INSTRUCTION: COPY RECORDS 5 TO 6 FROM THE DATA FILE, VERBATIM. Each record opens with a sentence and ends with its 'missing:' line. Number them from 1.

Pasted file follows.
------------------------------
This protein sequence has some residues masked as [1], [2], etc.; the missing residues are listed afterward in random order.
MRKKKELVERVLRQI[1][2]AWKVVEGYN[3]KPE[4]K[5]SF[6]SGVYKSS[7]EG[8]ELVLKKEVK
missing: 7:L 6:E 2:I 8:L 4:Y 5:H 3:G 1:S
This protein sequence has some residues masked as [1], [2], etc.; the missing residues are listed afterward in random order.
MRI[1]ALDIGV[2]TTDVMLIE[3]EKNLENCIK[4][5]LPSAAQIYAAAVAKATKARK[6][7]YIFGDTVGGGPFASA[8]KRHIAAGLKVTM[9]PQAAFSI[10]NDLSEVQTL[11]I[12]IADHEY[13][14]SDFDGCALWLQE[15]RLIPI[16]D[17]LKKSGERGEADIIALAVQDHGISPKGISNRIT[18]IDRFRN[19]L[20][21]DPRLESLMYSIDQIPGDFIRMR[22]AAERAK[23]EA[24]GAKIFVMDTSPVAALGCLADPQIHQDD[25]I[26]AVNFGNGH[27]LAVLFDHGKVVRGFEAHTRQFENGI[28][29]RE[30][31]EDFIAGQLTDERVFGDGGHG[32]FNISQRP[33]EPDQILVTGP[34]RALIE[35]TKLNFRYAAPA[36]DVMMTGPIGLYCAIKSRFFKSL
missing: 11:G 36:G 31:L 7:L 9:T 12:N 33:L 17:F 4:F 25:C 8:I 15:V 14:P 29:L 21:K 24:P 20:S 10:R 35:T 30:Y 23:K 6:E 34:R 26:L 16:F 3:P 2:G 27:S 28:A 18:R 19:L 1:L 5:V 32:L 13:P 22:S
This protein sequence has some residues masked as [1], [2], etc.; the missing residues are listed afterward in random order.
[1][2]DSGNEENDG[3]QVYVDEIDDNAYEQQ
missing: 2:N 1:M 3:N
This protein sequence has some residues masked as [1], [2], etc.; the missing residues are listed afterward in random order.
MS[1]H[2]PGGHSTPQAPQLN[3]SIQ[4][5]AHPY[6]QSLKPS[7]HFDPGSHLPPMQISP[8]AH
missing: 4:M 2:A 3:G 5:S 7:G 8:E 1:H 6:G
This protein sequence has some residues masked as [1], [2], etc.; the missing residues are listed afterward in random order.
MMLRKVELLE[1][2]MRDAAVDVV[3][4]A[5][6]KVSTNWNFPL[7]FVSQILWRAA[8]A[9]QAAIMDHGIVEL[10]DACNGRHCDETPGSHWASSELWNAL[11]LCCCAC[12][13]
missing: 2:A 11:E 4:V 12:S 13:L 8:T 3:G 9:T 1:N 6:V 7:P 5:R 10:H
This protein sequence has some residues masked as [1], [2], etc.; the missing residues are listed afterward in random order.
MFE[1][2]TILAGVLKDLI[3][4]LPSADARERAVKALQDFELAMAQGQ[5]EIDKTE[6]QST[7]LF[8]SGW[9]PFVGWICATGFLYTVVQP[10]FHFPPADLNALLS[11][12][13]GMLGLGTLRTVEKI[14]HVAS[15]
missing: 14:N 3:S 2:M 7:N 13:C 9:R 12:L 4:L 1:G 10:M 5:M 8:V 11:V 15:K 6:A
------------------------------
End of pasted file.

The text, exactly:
This protein sequence has some residues masked as [1], [2], etc.; the missing residues are listed afterward in random order.
MMLRKVELLE[1][2]MRDAAVDVV[3][4]A[5][6]KVSTNWNFPL[7]FVSQILWRAA[8]A[9]QAAIMDHGIVEL[10]DACNGRHCDETPGSHWASSELWNAL[11]LCCCAC[12][13]
missing: 2:A 11:E 4:V 12:S 13:L 8:T 3:G 9:T 1:N 6:V 7:P 5:R 10:H
This protein sequence has some residues masked as [1], [2], etc.; the missing residues are listed afterward in random order.
MFE[1][2]TILAGVLKDLI[3][4]LPSADARERAVKALQDFELAMAQGQ[5]EIDKTE[6]QST[7]LF[8]SGW[9]PFVGWICATGFLYTVVQP[10]FHFPPADLNALLS[11][12][13]GMLGLGTLRTVEKI[14]HVAS[15]
missing: 14:N 3:S 2:M 7:N 13:C 9:R 12:L 4:L 1:G 10:M 5:M 8:V 11:V 15:K 6:A